by Shaun Knittel -
SGN Staff Writer
For the first time, an experimental vaccine, RV 144, has prevented infection with the AIDS virus. According to researchers in Bangkok, Thailand, the vaccine cut the risk of becoming infected with HIV by more than 31% in the world's largest AIDS vaccine trial of more than 16,000 volunteers in the country.
Col. Jerome Kim, who helped lead the study for the U.S. Army, which sponsored it with the National Institute of Allergy and Infectious Diseases, said on September 24, "It's the first evidence that we could have a safe and effective preventive vaccine."
"It gives me cautious optimism about the possibility of improving this result," said the institute's director, Dr. Anthony Fauci. "But, this is not the end of the road."
Even though the benefit is modest, a marginally helpful vaccine could have a big impact. Every day, 7,500 people worldwide are newly infected with HIV; 2 million died of AIDS in 2007, the U.N. agency UNAIDS reports.
The Thailand Ministry of Public Health conducted the study, which used strains of HIV common in Thailand. It is important to note that whether such a vaccine would work against other strains in the U.S., Africa or elsewhere in the world, cannot be known at this time.
The study tested a two-vaccine combination of ALVAC and AIDSVAX in a "prime-boost" approach, where the first vaccine primes the immune system to attack HIV and the second strengthens the response.
ALVAC uses canarypox, a bird virus altered so it can't cause human disease, to ferry synthetic versions of three HIV genes into the body. AIDSVAX contains a genetically engineered version of a protein on HIV's surface. According to scientists, the vaccines cannot cause HIV.
When each vaccine was individually tested, it failed to prevent HIV infection. But when tested as a combo on HIV-negative Thai men and women ages 18 to 30 over the course of six months, no one knew the results would turn out this way.
New infections occurred in 51 of the 8,197 given the combo vaccine, and in 74 of the 8,198 who received a "dummy shot." That worked out to a 31% lower risk of infection for the vaccine group.
The vaccine had no effect on levels of HIV in the blood of those who did become infected.
It is unclear whether vaccine makers will seek to license the two-vaccine combo in Thailand. Before the trial began, the U.S. Food and Drug Administration said other studies would be needed before the vaccine could be considered for U.S. licensing.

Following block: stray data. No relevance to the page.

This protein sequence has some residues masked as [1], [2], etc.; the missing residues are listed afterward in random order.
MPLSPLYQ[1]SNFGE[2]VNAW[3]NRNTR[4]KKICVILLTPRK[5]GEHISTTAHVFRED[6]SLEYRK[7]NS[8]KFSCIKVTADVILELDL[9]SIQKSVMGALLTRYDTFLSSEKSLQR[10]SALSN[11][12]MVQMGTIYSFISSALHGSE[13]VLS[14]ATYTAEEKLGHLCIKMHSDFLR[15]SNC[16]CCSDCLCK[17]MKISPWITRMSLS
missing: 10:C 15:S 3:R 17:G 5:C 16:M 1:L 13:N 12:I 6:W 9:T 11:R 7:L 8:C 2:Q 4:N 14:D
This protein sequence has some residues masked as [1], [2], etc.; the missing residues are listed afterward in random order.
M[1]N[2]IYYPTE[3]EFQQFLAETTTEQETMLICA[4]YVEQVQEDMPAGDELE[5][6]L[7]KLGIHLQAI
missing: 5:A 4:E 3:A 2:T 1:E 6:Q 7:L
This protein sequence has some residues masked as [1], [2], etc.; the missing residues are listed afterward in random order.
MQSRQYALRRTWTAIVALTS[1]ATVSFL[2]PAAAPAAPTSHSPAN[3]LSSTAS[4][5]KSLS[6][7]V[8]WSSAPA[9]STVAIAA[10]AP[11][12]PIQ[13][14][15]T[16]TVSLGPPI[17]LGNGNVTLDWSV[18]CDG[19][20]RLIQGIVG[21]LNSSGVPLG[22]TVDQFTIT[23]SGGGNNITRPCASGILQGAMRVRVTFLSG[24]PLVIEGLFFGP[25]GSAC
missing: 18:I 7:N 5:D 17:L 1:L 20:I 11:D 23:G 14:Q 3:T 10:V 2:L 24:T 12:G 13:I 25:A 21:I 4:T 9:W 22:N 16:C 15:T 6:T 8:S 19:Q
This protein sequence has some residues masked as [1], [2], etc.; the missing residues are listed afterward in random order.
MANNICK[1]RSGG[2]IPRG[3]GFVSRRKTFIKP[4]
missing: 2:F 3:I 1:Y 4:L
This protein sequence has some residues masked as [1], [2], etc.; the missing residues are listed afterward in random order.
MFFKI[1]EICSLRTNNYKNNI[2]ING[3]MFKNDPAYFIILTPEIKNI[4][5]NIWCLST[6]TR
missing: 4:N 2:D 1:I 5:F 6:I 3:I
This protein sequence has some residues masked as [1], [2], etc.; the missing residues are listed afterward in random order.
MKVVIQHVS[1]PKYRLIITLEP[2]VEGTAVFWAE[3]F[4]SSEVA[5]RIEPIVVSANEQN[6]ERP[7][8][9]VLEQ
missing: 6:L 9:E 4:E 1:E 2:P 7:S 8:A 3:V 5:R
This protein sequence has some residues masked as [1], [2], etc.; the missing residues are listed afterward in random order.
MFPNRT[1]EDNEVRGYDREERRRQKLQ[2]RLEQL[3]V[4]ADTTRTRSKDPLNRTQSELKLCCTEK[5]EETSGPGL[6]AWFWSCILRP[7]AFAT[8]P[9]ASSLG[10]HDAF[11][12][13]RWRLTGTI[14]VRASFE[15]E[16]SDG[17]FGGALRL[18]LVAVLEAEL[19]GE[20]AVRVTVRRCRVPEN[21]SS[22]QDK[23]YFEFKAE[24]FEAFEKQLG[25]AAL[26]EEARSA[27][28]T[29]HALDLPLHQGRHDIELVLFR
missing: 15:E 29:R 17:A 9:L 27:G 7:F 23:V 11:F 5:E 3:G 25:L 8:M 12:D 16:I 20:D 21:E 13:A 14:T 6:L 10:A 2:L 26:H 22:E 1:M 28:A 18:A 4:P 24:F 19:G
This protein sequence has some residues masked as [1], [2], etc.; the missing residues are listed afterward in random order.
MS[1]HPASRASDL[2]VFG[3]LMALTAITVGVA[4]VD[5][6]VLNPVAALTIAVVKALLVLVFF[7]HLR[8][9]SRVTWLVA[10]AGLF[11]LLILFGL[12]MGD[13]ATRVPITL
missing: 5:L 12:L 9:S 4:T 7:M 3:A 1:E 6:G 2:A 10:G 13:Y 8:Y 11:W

"We are cautiously optimistic about the promising results made by the researchers in Thailand who tested the RV 144 experimental vaccine," said David Richart, executive director of Seattle's Lifelong AIDS Alliance. "These results shine a light on what has been a very long, dark tunnel for people living with HIV/AIDS and those who advocate on their behalf here in Seattle and worldwide."
Richart said this is the first positive sign in more than 20 years of HIV vaccine testing and is "a step in the right direction." He said Lifelong AIDS Alliance applauds the efforts of these researchers and of the many working tirelessly across the globe to "discover a vaccine that will truly eradicate HIV."
Despite this success, he said, "all of us working on behalf of those who have passed away from, or who are living with, HIV/AIDS understand that much more needs to be done."
"That's why 3,000 Seattleites will come together this Saturday to participate in the 23rd annual Seattle AIDS Walk, to increase awareness about the disease and raise the funds needed to continue the fight against HIV/AIDS," said Richart. "On behalf of the thousands of people we serve, Lifelong AIDS Alliance remains steadfast in its commitment to creating a world without HIV or AIDS."
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